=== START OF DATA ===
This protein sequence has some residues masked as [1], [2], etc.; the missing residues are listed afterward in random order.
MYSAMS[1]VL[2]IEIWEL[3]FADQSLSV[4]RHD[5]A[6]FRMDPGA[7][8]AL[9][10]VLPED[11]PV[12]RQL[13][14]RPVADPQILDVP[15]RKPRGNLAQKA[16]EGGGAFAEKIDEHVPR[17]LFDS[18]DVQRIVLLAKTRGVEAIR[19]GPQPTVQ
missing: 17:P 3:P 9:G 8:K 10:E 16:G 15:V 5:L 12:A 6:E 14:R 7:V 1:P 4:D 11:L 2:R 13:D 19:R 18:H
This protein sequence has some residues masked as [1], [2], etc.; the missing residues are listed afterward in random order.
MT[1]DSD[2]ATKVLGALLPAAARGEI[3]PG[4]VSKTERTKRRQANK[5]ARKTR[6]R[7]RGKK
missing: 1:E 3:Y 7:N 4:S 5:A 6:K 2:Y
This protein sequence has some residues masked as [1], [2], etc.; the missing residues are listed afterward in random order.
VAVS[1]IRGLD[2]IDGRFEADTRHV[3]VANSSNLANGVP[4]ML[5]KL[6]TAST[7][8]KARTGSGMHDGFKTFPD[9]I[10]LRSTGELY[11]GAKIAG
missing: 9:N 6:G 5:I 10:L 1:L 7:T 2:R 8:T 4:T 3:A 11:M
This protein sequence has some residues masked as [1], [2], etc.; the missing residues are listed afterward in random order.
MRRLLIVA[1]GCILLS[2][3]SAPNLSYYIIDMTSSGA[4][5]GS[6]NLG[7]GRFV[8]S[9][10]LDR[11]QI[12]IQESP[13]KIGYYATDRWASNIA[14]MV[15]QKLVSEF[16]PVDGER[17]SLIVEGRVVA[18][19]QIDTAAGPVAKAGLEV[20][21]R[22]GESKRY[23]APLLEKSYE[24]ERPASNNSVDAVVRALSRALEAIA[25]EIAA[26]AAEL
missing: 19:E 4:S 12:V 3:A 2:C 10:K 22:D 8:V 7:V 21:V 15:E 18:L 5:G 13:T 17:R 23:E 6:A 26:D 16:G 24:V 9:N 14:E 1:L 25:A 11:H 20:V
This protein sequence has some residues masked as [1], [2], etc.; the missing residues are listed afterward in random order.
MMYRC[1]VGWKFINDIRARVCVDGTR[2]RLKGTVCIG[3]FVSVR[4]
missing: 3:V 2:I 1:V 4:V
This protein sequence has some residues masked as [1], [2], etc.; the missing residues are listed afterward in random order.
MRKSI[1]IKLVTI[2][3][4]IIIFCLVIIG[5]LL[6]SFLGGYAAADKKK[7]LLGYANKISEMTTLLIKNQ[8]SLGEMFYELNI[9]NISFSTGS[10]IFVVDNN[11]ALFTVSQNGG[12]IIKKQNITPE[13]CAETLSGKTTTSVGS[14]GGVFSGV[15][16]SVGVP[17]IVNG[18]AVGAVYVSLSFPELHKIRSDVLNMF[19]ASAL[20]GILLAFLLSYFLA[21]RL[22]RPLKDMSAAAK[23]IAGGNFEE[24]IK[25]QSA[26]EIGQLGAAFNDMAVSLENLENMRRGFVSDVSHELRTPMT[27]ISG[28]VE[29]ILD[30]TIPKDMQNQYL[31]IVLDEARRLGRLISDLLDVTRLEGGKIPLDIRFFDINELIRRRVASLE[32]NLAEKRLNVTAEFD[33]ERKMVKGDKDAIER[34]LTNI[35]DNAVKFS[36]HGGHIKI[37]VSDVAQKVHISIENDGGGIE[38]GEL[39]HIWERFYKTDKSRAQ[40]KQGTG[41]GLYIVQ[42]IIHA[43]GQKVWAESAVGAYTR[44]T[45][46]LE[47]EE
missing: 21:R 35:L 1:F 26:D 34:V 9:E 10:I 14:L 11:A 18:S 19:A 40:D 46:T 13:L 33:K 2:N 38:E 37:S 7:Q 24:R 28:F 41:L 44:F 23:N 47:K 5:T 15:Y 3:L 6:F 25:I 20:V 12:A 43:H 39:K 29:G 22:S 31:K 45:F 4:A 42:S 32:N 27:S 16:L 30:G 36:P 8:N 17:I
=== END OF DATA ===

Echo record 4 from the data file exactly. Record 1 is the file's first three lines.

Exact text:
This protein sequence has some residues masked as [1], [2], etc.; the missing residues are listed afterward in random order.
MRRLLIVA[1]GCILLS[2][3]SAPNLSYYIIDMTSSGA[4][5]GS[6]NLG[7]GRFV[8]S[9][10]LDR[11]QI[12]IQESP[13]KIGYYATDRWASNIA[14]MV[15]QKLVSEF[16]PVDGER[17]SLIVEGRVVA[18][19]QIDTAAGPVAKAGLEV[20][21]R[22]GESKRY[23]APLLEKSYE[24]ERPASNNSVDAVVRALSRALEAIA[25]EIAA[26]AAEL
missing: 19:E 4:S 12:V 3:A 2:C 10:K 22:D 8:V 7:V 21:V 15:E 18:L 5:G 13:T 17:R 23:E 6:A 26:D 16:G 24:V 9:N 14:E 1:L 25:A 11:H 20:V